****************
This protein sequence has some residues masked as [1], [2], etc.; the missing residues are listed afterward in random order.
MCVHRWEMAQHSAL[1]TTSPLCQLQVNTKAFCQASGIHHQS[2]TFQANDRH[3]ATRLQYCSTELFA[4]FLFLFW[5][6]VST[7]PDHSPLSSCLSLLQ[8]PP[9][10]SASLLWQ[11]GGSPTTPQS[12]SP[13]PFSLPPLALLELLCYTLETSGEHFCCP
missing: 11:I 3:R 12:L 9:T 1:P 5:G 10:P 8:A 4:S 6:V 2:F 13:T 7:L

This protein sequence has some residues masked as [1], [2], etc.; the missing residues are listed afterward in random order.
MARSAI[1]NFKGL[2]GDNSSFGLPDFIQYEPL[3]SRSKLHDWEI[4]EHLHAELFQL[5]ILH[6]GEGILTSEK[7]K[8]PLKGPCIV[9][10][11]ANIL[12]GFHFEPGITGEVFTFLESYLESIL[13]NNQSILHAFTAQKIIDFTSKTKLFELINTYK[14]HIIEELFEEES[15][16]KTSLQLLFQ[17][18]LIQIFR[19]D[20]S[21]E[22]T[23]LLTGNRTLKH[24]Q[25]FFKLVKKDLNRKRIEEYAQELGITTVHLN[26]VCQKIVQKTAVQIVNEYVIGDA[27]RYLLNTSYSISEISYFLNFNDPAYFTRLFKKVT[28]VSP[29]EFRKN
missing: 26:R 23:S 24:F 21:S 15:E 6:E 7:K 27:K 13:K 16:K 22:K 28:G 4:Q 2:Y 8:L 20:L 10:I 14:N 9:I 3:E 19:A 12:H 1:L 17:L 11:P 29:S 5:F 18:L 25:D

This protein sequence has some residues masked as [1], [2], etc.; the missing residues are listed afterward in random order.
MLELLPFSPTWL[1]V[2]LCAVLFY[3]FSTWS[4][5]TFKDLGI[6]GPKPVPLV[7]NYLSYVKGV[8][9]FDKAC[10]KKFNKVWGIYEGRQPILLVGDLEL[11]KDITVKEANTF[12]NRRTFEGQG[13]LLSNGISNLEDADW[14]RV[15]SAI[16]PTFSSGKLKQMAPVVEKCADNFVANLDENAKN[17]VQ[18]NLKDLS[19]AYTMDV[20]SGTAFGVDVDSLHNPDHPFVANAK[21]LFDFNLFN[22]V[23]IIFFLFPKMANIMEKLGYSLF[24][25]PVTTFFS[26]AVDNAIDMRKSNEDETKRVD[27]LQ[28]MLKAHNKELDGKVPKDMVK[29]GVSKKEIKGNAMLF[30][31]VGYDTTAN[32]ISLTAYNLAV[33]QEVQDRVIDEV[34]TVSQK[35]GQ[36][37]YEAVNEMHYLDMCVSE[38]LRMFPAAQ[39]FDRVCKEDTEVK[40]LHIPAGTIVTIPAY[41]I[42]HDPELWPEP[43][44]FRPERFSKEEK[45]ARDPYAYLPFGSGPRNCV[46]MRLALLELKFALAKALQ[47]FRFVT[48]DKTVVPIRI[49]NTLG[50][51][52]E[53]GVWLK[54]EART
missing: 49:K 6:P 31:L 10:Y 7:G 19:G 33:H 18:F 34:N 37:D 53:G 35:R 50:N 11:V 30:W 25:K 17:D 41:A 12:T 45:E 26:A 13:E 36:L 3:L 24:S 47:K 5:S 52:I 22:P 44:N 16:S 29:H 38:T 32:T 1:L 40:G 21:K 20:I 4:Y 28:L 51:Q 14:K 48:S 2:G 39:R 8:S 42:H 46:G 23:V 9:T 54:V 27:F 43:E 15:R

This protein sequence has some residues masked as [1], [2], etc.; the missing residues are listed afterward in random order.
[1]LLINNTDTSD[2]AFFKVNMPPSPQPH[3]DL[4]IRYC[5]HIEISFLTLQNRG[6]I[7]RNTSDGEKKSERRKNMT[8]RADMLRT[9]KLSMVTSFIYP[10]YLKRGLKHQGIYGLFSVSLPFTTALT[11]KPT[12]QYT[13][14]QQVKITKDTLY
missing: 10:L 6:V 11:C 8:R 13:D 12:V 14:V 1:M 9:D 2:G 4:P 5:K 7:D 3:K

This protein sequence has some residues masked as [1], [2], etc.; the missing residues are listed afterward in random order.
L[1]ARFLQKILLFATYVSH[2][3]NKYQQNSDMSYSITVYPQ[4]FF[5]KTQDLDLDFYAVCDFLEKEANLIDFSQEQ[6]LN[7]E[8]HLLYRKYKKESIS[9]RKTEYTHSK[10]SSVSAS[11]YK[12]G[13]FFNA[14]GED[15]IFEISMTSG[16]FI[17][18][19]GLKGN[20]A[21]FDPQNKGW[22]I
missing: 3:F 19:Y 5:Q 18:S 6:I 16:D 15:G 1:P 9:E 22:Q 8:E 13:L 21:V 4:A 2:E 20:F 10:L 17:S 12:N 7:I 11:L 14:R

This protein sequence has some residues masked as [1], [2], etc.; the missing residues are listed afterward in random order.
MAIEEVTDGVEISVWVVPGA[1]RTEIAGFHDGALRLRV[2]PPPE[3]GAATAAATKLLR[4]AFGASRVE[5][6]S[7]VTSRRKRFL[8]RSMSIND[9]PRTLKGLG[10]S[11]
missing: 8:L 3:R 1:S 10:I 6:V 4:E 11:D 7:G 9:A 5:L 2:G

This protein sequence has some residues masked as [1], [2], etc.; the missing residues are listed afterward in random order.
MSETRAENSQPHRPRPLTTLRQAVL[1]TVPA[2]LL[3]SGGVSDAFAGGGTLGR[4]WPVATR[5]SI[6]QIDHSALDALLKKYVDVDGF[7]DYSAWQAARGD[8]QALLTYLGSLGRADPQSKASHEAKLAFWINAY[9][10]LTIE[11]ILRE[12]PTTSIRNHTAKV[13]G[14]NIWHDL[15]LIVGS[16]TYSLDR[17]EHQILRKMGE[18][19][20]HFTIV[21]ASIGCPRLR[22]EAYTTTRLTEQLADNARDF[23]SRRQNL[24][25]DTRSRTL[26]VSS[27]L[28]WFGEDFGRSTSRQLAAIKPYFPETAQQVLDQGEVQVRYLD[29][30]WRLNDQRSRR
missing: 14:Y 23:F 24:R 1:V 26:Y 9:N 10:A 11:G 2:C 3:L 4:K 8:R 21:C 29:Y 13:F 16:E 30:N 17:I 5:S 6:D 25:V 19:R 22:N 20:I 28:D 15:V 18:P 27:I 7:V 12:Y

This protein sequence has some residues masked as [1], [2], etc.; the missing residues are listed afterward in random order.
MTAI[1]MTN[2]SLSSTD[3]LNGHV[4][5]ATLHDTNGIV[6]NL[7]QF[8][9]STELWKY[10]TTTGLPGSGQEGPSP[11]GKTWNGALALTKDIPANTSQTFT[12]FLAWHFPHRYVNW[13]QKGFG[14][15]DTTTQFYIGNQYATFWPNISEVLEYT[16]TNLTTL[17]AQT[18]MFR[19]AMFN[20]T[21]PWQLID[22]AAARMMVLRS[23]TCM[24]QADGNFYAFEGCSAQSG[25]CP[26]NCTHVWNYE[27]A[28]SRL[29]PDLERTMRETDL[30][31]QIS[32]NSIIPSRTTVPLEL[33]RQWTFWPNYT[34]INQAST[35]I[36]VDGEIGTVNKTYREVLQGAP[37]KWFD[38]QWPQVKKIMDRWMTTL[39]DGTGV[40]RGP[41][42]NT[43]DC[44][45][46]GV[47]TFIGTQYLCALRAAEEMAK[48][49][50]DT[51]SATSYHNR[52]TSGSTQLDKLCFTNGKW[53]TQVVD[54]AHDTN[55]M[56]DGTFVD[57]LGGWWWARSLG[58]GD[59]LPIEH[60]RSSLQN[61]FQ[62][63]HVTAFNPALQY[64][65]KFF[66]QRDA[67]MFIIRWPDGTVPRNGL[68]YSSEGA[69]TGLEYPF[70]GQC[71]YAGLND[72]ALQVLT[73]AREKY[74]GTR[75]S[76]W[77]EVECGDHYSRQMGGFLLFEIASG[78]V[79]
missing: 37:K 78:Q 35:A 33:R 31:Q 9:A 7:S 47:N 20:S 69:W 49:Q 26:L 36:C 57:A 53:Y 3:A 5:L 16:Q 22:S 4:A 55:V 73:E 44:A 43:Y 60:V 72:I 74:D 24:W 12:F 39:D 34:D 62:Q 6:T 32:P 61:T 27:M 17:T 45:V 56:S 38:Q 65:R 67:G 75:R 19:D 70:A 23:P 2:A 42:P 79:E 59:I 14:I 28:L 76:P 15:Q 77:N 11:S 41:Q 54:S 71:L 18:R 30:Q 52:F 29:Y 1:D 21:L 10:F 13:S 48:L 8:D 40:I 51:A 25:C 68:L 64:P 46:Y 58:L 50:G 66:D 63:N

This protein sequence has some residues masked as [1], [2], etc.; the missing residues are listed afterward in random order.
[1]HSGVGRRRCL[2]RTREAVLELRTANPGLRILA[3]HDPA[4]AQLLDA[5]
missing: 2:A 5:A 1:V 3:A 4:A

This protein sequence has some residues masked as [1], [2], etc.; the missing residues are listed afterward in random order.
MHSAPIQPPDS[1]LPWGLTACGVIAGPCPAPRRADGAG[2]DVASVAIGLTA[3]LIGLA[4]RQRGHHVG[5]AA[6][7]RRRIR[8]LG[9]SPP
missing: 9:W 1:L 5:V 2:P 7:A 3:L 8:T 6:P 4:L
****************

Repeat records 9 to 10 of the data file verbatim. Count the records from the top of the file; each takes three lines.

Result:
This protein sequence has some residues masked as [1], [2], etc.; the missing residues are listed afterward in random order.
[1]HSGVGRRRCL[2]RTREAVLELRTANPGLRILA[3]HDPA[4]AQLLDA[5]
missing: 2:A 5:A 1:V 3:A 4:A

This protein sequence has some residues masked as [1], [2], etc.; the missing residues are listed afterward in random order.
MHSAPIQPPDS[1]LPWGLTACGVIAGPCPAPRRADGAG[2]DVASVAIGLTA[3]LIGLA[4]RQRGHHVG[5]AA[6][7]RRRIR[8]LG[9]SPP
missing: 9:W 1:L 5:V 2:P 7:A 3:L 8:T 6:P 4:L